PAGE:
Friday, November 02, 2007

Will You Answer What Congress Won’t? The Top 20 Questions pt 6

Back in late 2004 and early 2005, I sent emails, faxes, and letters to every member of the United States House of Representatives and the United States Senate. In it, I asked them for their answer to a set of twenty questions which the readers of Polipundit wanted asked. The text of the letter was posted here.

52 Readers in 38 states joined the effort, asking their district Representatives and Senators to answer the questions. Response from our elected Representatives and Senators was poor, predictably so. Most Congressmen and Senators simply ignored the letters, emails and faxes. In the end, only seventeen answered with any degree of substance, and not one answered more than two questions.

I was looking at the set of questions this week, and you know, they still look like good questions to me, so I am going to ask you for your opinion on them. This will take a while, since I am putting up one question for each post, but please give this your serious consideration. And folks, this is not about politics or smacking down the other side; this is an opportunity to explore the issues of substance for our country. Sad that Congress was not up to it, but maybe we can get the conversation going. Thanks in advance.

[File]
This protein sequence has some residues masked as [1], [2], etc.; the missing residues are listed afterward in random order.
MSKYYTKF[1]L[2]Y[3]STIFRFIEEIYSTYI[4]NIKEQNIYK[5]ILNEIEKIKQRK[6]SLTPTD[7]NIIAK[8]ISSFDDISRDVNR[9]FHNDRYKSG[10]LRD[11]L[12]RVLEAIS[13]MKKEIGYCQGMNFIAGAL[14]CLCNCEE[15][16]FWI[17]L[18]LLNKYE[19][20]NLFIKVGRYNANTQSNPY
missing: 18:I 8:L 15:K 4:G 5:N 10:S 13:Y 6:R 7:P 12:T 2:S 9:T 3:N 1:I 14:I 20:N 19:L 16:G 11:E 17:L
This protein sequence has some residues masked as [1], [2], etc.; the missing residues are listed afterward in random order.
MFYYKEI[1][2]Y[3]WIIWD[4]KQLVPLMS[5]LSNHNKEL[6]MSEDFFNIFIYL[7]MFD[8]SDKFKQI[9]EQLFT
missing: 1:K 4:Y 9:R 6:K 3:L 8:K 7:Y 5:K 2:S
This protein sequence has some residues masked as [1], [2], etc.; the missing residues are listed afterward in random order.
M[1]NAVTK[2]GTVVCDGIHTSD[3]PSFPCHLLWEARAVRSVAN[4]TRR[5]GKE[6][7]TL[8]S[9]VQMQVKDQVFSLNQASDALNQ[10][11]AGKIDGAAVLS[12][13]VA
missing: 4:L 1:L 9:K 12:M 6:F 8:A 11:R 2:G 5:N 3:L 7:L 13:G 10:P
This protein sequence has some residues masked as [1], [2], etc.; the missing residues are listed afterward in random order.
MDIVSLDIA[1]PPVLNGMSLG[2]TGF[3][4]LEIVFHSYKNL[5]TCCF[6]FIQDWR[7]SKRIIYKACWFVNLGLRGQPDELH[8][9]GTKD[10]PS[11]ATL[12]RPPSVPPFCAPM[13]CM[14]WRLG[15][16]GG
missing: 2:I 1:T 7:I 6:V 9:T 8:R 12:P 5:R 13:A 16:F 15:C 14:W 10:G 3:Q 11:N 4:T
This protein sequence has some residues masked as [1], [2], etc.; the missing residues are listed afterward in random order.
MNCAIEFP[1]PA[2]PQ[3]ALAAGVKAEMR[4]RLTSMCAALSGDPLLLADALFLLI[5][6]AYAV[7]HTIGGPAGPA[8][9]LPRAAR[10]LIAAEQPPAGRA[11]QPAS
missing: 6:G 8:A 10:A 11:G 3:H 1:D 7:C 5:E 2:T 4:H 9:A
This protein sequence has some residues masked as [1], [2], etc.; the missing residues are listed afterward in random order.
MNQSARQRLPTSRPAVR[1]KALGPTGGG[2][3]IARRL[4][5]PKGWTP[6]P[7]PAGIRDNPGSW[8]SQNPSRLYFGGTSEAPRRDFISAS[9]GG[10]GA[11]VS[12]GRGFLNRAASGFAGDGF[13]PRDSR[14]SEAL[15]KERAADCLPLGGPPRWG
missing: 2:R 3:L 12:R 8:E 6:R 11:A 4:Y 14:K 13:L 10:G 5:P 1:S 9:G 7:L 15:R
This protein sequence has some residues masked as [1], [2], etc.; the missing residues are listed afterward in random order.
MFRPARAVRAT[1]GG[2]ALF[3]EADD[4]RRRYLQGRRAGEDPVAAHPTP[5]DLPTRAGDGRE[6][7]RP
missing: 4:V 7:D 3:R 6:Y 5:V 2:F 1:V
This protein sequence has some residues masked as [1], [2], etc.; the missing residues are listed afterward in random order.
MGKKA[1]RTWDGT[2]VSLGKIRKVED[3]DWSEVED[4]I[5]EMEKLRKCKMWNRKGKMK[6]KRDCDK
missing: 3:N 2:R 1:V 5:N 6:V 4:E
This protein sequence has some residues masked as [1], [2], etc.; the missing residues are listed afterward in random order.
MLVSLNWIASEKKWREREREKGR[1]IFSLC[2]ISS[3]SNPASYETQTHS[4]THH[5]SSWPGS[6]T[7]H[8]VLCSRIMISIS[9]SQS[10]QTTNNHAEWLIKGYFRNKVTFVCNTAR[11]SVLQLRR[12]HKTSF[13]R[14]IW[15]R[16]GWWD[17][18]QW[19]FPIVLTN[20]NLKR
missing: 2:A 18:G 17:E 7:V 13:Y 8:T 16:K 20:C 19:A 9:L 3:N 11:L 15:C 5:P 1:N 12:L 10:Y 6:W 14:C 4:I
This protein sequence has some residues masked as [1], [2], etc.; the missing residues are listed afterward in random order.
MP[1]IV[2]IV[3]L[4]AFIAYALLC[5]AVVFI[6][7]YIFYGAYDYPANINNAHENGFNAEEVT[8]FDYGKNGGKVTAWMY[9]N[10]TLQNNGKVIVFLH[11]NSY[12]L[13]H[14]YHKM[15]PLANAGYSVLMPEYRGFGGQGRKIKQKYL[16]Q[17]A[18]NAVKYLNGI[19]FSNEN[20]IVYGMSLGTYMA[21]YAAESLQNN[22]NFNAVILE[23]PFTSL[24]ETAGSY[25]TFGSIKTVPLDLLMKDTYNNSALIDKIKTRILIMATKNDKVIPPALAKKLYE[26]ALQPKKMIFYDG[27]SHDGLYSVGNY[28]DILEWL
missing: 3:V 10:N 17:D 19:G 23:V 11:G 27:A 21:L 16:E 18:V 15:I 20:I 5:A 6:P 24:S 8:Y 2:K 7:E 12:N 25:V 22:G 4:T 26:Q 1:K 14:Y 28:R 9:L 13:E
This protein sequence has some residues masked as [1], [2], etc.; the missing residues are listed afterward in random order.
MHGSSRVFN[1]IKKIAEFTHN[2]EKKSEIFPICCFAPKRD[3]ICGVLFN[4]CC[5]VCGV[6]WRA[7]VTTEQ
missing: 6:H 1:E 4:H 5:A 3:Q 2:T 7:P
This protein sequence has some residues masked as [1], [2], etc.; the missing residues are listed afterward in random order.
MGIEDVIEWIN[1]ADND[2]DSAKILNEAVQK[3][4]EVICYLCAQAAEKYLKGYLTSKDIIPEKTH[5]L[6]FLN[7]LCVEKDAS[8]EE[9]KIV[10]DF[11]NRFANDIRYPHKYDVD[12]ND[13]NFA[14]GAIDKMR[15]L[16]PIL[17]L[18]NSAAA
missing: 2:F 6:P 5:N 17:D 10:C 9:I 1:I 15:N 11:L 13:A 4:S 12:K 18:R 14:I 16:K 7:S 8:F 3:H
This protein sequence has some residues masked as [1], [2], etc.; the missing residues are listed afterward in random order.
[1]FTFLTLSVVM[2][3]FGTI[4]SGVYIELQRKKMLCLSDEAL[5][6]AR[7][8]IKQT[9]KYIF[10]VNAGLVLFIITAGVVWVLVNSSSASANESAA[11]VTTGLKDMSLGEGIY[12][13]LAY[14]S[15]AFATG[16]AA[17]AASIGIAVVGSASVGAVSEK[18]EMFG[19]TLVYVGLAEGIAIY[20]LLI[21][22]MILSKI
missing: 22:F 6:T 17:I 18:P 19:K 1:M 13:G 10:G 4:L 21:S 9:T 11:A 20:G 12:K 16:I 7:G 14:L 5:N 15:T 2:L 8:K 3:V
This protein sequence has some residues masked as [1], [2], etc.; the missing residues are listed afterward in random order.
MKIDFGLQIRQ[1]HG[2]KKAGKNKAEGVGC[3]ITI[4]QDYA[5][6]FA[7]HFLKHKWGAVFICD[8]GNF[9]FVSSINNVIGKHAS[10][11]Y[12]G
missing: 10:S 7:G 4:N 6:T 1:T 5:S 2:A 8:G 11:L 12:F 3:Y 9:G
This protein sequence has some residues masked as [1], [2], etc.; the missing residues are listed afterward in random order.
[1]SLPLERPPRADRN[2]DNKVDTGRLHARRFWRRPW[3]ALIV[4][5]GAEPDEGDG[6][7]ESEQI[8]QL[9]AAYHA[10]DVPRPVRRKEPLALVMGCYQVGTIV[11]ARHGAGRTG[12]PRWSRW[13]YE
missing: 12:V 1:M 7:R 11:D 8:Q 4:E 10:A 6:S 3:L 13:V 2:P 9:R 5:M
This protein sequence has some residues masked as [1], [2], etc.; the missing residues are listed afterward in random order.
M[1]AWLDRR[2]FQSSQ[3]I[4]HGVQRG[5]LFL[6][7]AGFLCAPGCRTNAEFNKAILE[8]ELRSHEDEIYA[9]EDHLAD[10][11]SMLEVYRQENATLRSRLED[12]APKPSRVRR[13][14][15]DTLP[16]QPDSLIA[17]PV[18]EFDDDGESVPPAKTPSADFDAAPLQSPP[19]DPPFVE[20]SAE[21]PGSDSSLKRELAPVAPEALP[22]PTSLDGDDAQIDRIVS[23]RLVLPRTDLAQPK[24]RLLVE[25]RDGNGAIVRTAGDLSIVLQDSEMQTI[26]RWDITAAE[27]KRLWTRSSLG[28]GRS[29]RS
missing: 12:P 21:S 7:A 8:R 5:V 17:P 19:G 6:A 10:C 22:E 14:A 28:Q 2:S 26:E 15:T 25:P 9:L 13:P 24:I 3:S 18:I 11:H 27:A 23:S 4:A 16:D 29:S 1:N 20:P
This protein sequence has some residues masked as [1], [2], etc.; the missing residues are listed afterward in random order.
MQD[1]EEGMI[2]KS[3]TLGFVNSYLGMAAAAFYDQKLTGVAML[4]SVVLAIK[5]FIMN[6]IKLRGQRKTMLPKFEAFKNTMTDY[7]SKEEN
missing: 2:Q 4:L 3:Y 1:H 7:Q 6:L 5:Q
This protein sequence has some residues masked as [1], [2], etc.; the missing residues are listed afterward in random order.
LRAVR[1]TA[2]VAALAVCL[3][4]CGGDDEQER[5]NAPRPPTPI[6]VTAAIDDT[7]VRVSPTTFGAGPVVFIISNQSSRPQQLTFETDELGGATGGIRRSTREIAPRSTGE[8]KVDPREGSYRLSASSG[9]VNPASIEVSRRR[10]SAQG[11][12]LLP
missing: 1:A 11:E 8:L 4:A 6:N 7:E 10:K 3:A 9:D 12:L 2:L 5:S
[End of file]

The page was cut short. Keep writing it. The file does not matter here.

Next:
6. What specific measures would you recommend to protect Social Security for coming generations?


Antimedia said...

For those who will retire within the next ten years, give them the option to take a lump sum payment that they can invest in whatever they like rather than depending upon the system to continue sending them payments.

For those who will retire within the next ten years who choose to remain in the system, use their lump sum payment to purchase an annuity on their behalf, which would pay them in perpetuity but would be dissolved upon their deaths.

For those who have more than ten years before retirement, allow them to begin investing in retirement accounts with half of the money they and their employers presently pay into the SS fund.

As the present retirees who presently depend entirely upon social security die, the demands on the fund would reduce proportionately. Once there are no remaining beneficiaries close the program out.

KnightHawk said...

I would add to Antimedia's comment by saying that those born after 2000 should not have the option of the old system and the employee portion instead should be part of a new system that is entirely based off of private accounts subject to some government oversight but that carry full asset rights and inheritance. The employer part would remain to help fund (it will not cover all expenses but will help) the old system, once there are none remaining that portion should either be abolished or contributed to the the employees private account.

BTW as for Question #7 - Sign me up for the FairTax.